The Uyghur cause and its global impact
02 March 2022, 18:00 - 19:00
Blavatnik School of Government and Zoom
Open to the public
This event is free - register below to attend
In this student-led event, human rights advocate Rayhan Asat will be in conversation with Ambassador Stephen Rapp to discuss the global implications of the policy of mass detention of the Uyghur minority and other Turkic peoples in the autonomous province of Xinjiang. In particular, she will discuss her advocacy campaign to free her detained brother Epkar Asat.
About the speakers
Rayhan Asat is an internationally recognised Uyghur human rights lawyer, Tom & Andy Bernstein Fellow at Yale Law School, and a graduate of Harvard Law. Her human rights advocacy has been featured in various media outlets, including The New York Times, The Guardian, BBC, CNN, Foreign Policy, The Hill, among others. Her writings have also appeared in The Wall Street Journal, Foreign Policy, NBC News, etc. Rayhan's brother Ekpar Asat, an award-winning tech-entrepreneur and philanthropist, who has disappeared into China’s concentration camps, has become a driving force in her mission as a human rights lawyer.
She's a sought-after speaker at various international forums and conferences, most recently by invitation of President Joseph Biden as a featured speaker at the 2021 Summit for Democracy.
Since 2019, Stephen Rapp has been a Visiting Fellow at the Oxford Institute for Ethics, Law and Armed Conflict at the Blavatnik School of Government. Stephen Rapp currently serves as Distinguished Fellow at the United States Holocaust Memorial Museum’s Center for Prevention of Genocide, and as Chair of the Commission for International Justice and Accountability, which has collected and analysed more than 750,000 pages of documentation from Syria and Iraq to prepare cases for future prosecution.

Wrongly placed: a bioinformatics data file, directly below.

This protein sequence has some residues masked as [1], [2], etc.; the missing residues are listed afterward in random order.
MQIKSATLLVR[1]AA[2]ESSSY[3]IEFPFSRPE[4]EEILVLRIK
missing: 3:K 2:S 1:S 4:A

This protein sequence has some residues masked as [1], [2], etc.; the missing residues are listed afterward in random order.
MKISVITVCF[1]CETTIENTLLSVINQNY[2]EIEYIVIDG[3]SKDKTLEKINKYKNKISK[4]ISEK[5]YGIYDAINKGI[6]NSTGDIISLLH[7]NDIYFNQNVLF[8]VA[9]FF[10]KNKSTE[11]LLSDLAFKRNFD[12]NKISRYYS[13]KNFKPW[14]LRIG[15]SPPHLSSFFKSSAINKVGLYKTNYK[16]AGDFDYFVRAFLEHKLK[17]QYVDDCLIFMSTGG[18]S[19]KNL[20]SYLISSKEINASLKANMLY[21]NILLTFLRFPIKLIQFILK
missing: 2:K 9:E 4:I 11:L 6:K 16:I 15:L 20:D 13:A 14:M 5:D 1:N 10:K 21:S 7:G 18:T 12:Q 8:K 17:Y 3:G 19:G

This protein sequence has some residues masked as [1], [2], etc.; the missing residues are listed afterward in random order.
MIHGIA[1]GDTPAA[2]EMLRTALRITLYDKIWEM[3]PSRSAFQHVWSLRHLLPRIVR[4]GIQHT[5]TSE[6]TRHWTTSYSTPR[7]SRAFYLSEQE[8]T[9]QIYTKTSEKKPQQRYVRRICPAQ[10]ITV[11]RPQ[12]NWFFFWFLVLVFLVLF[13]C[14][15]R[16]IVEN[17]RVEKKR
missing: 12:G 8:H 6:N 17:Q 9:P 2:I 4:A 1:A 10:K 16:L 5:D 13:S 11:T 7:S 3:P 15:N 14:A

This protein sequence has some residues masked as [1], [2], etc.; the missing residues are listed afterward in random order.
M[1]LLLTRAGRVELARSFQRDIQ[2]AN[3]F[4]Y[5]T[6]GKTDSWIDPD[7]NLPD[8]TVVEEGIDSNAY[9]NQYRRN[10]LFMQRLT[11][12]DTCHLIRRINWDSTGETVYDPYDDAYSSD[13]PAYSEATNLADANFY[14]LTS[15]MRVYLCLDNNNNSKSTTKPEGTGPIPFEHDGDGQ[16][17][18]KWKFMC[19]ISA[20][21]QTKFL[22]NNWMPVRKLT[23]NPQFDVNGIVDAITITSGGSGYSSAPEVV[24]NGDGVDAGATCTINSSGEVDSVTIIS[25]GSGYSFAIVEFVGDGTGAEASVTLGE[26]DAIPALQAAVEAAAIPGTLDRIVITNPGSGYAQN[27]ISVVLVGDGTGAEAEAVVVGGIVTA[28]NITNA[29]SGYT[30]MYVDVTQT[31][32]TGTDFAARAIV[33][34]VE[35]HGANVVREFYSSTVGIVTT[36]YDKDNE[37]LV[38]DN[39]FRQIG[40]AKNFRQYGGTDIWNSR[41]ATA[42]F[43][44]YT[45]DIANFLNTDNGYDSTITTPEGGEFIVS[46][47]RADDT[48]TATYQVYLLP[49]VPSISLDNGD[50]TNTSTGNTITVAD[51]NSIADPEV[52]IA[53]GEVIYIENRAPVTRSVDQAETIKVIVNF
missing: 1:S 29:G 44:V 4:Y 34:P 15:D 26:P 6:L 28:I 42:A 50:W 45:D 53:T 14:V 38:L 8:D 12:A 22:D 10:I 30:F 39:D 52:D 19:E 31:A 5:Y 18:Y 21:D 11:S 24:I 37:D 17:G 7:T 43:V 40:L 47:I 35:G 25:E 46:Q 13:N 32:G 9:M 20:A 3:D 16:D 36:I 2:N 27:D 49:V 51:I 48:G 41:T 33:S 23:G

From 2009 to 2015, he was Ambassador-at-Large heading the Office of Global Criminal Justice in the US State Department. During his tenure, he travelled more than 1.5 million miles to 87 countries to engage with victims, civil society organisations, investigators and prosecutors, and the leaders of governments and international bodies to further efforts to bring the perpetrators of mass atrocities to justice.
Ambassador Rapp was the Chief Prosecutor of the Special Court for Sierra Leone from 2007 to 2009, where he led the prosecution of former Liberian President Charles Taylor. From 2001 to 2007, he served as Senior Trial Attorney and Chief of Prosecutions at the United Nations International Criminal Tribunal for Rwanda, where he headed the trial team that achieved the first convictions in history of leaders of the mass media for the crime of direct and public incitement to commit genocide.
Before becoming an international prosecutor, he was the United States Attorney for the Northern District of Iowa from 1993 to 2001.
He received a BA degree from Harvard, a JD degree from Drake, and several honourary degrees from US universities in recognition of his work for international criminal justice.
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